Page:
Nazareth has been around for a long time. Today, it is a city with an Arab population, many of whom are Christians as opposed to being muslims, and a minority Jewish population. It is a bit of a melting pot which has largely lost its rural roots. Today we travelled for about 45 minutes to reach Nazareth and visited the Nazareth Village project.
Now this project is a bit like the Jondaryan Woolshed concept. But in a setting right in the middle of Nazareth; houses, apartments and shops hemming it in. It is a re-creation of a first century Nazareth Village environment. Hillside farm terraces, olive trees, grape arbors, donkeys, goats and a flock of sheep roam the land. There is a fully reconstructed village including homes, shops, a synagogue and a working olive press. In clearing the land for the village project a first century grape press was also revealed having been carved into the rock surface below where the garden terraces would have been and are now reconstructed. The objective of the Project is to introduce us to the lifestyle of villagers at the time of Jesus and the impact this culture had on his teaching. I think it succeeds and is well worth the visit.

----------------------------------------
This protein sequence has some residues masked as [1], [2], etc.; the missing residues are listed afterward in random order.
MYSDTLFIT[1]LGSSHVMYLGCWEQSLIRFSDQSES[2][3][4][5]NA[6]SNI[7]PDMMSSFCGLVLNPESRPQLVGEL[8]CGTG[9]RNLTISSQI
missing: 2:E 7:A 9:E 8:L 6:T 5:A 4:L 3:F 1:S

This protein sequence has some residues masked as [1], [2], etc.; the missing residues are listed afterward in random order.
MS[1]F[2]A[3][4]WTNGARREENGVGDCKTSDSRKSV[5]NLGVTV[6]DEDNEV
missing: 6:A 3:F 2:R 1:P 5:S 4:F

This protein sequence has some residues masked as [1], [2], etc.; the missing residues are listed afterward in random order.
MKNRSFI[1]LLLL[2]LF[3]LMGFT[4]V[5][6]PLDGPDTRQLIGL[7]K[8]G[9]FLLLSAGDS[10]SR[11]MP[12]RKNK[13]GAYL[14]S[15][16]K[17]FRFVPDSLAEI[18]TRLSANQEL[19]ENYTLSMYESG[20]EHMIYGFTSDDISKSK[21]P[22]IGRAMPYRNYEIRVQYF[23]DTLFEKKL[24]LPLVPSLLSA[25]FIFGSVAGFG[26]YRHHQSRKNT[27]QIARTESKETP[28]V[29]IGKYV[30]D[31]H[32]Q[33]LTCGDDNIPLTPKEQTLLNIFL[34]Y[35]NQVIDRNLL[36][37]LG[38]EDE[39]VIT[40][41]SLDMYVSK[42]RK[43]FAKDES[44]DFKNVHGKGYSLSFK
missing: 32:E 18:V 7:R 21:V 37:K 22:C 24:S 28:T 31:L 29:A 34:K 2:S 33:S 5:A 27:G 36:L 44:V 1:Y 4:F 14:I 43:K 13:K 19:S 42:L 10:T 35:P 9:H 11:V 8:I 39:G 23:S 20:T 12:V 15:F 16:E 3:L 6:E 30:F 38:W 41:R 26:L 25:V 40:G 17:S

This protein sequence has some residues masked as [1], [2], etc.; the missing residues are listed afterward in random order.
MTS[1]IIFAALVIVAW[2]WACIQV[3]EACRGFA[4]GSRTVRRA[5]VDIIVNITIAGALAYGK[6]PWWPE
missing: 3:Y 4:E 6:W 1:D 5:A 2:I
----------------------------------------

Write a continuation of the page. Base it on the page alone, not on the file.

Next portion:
Later we visited the Church of the Annunciation which sits on the site (Mary’s house) which has traditionally been associated with the visitation of the Angel Gabriel to tell Mary she was pregnant with Jesus. To what extent this site is it or not seems when you visit the place to be a bit irrelevant compared to the feelings and imagery conjured up by just being there.
We returned mid afternoon to the hotel and to get ready to go up the Golan Heights tomorrow and, amongst other things, overlook the Syrian border.